How to Do What You Love, Paul Graham
Great article by Paul Graham. I go back and read this every once in a while. Some parts I like:
“Always produce” is also a heuristic for finding the work you love. If you subject yourself to that constraint, it will automatically push you away from things you think you’re supposed to work on, toward things you actually like. “Always produce” will discover your life’s work the way water, with the aid of gravity, finds the hole in your roof.
“(A) line you often hear is that not everyone can do work they love—that someone has to do the unpleasant jobs. Really? How do you make them? In the US the only mechanism for forcing people to do unpleasant jobs is the draft, and that hasn’t been invoked for over 30 years.”
“Life tends to get more expensive as you get older, so it’s easy to get sucked into working longer than you expected at the money job. Worse still, anything you work on changes you. If you work too long on tedious stuff, it will rot your brain. And the best paying jobs are most dangerous, because they require your full attention.”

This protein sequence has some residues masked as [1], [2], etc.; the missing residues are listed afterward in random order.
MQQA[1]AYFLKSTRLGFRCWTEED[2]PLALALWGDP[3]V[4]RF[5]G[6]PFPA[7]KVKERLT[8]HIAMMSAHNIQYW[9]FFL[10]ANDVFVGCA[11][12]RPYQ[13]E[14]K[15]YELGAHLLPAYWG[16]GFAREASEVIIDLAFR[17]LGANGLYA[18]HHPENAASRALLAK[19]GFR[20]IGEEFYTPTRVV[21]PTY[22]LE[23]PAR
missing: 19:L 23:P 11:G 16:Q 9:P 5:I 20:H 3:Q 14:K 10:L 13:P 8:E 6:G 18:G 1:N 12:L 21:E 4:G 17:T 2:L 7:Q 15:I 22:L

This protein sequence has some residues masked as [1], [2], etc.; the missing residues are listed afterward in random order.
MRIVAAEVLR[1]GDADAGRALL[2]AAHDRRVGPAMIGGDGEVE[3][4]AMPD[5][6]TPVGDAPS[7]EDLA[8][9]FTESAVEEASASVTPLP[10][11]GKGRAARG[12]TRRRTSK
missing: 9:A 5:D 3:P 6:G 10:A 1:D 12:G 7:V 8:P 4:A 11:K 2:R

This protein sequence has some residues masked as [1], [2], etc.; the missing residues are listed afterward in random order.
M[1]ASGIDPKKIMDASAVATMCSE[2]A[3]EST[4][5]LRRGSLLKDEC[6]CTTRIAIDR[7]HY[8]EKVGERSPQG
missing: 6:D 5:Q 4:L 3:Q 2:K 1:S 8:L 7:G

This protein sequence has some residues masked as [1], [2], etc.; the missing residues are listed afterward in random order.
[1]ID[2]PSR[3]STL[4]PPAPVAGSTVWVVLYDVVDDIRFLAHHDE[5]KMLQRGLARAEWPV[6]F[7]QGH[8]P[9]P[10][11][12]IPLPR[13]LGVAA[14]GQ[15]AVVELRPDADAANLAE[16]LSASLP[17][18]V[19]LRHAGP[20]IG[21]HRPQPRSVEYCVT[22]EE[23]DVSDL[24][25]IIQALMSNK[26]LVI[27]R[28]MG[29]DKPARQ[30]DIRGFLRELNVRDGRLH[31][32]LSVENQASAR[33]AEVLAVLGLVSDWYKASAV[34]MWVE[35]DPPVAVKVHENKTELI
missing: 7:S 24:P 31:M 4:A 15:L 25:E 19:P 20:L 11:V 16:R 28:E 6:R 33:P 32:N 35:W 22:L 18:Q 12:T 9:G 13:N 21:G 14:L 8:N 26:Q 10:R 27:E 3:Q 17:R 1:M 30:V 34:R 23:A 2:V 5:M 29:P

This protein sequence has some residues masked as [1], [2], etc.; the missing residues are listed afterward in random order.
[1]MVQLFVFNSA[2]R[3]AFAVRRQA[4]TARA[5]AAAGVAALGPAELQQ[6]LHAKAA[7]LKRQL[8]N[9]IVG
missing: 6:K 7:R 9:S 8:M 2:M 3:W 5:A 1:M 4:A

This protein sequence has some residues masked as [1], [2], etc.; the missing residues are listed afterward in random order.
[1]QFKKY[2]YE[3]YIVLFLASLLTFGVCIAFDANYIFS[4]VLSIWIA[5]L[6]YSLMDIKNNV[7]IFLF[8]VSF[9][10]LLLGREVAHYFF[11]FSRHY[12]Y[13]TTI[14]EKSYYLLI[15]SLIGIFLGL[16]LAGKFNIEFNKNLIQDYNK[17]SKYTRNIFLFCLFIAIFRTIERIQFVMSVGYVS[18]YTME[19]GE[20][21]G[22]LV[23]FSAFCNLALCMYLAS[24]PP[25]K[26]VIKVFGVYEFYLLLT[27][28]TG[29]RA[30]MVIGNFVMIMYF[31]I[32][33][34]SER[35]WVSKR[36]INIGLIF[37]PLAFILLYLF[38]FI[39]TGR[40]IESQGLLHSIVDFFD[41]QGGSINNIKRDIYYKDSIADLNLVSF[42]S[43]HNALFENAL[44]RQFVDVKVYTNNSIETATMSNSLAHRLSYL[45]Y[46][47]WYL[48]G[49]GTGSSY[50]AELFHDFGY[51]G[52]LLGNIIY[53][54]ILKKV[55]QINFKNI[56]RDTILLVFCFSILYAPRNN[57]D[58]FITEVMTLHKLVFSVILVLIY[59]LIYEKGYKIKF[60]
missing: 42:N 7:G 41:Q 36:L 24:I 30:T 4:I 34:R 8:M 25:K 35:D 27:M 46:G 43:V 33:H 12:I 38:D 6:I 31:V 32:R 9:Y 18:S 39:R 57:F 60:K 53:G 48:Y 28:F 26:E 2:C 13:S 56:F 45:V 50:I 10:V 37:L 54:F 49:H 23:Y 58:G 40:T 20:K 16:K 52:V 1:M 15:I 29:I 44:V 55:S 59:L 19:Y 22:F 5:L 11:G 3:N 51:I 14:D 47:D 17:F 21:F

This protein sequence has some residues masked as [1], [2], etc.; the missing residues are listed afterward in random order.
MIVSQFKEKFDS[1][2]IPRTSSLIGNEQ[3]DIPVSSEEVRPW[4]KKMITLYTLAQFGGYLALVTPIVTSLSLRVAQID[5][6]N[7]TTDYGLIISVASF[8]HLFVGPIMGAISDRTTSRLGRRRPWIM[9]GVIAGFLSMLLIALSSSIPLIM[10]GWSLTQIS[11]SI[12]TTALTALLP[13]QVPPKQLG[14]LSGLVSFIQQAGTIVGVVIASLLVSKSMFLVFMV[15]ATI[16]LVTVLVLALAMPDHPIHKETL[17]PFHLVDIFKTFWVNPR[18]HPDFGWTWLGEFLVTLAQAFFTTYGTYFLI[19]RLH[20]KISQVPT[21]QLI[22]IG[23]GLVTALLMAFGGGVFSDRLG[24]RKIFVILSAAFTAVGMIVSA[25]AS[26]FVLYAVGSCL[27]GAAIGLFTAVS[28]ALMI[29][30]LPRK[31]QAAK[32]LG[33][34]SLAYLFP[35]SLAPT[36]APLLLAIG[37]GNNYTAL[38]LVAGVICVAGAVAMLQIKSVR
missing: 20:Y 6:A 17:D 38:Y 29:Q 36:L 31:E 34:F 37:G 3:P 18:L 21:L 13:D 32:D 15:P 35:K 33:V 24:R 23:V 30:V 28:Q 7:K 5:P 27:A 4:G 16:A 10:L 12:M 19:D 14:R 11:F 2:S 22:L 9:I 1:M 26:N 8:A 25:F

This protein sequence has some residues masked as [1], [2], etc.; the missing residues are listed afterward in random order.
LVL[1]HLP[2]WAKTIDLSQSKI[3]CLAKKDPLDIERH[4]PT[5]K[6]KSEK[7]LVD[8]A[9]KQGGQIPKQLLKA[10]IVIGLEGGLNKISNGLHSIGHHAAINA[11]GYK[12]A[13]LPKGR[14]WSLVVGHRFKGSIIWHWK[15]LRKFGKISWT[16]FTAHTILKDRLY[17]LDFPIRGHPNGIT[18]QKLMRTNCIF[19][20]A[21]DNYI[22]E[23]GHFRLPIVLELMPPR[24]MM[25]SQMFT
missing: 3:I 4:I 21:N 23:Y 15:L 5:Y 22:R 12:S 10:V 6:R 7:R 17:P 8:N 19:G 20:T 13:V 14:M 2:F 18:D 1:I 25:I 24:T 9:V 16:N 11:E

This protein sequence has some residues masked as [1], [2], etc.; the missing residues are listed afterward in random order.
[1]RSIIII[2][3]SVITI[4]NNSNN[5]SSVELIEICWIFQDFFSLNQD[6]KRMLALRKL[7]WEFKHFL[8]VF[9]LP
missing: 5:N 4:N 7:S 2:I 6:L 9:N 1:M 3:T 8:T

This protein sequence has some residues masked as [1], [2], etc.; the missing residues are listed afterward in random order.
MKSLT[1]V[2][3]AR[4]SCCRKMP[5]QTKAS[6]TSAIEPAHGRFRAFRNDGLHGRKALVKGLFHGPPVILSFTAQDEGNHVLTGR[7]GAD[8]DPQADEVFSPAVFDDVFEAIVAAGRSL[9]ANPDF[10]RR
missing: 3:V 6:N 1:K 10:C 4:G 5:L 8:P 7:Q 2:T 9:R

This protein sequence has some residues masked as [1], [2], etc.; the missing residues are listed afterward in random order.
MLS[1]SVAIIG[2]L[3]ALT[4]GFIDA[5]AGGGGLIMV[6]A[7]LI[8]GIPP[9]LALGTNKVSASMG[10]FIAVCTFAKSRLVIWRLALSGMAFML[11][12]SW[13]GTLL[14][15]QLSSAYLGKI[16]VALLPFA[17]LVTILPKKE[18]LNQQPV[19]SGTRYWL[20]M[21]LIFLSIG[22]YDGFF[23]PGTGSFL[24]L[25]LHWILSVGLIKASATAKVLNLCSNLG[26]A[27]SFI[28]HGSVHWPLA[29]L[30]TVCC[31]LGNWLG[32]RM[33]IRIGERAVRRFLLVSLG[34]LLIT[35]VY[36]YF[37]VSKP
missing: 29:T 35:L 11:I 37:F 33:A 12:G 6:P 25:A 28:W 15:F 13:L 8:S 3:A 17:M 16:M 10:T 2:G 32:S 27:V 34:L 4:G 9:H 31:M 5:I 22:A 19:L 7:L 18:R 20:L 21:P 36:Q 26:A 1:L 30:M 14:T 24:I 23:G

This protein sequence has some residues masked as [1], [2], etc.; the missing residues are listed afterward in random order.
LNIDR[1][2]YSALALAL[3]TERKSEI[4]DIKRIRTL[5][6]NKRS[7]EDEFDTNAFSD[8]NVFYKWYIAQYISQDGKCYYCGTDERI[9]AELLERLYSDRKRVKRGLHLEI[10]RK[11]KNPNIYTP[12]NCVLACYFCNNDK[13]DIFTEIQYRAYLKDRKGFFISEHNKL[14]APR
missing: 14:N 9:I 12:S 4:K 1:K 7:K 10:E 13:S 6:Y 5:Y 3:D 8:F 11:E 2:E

“When you’re young, you’re given the impression that you’ll get enough information to make each choice before you need to make it. But this is certainly not so with work. When you’re deciding what to do, you have to operate on ridiculously incomplete information.”
“…a plan that promises freedom at the expense of knowing what to do with it may not be as good as it seems.”
“Finding work you love is very difficult. Most people fail. Even if you succeed, it’s rare to be free to work on what you want till your thirties or forties. But if you have the destination in sight you’ll be more likely to arrive at it. If you know you can love work, you’re in the home stretch, and if you know what work you love, you’re practically there.”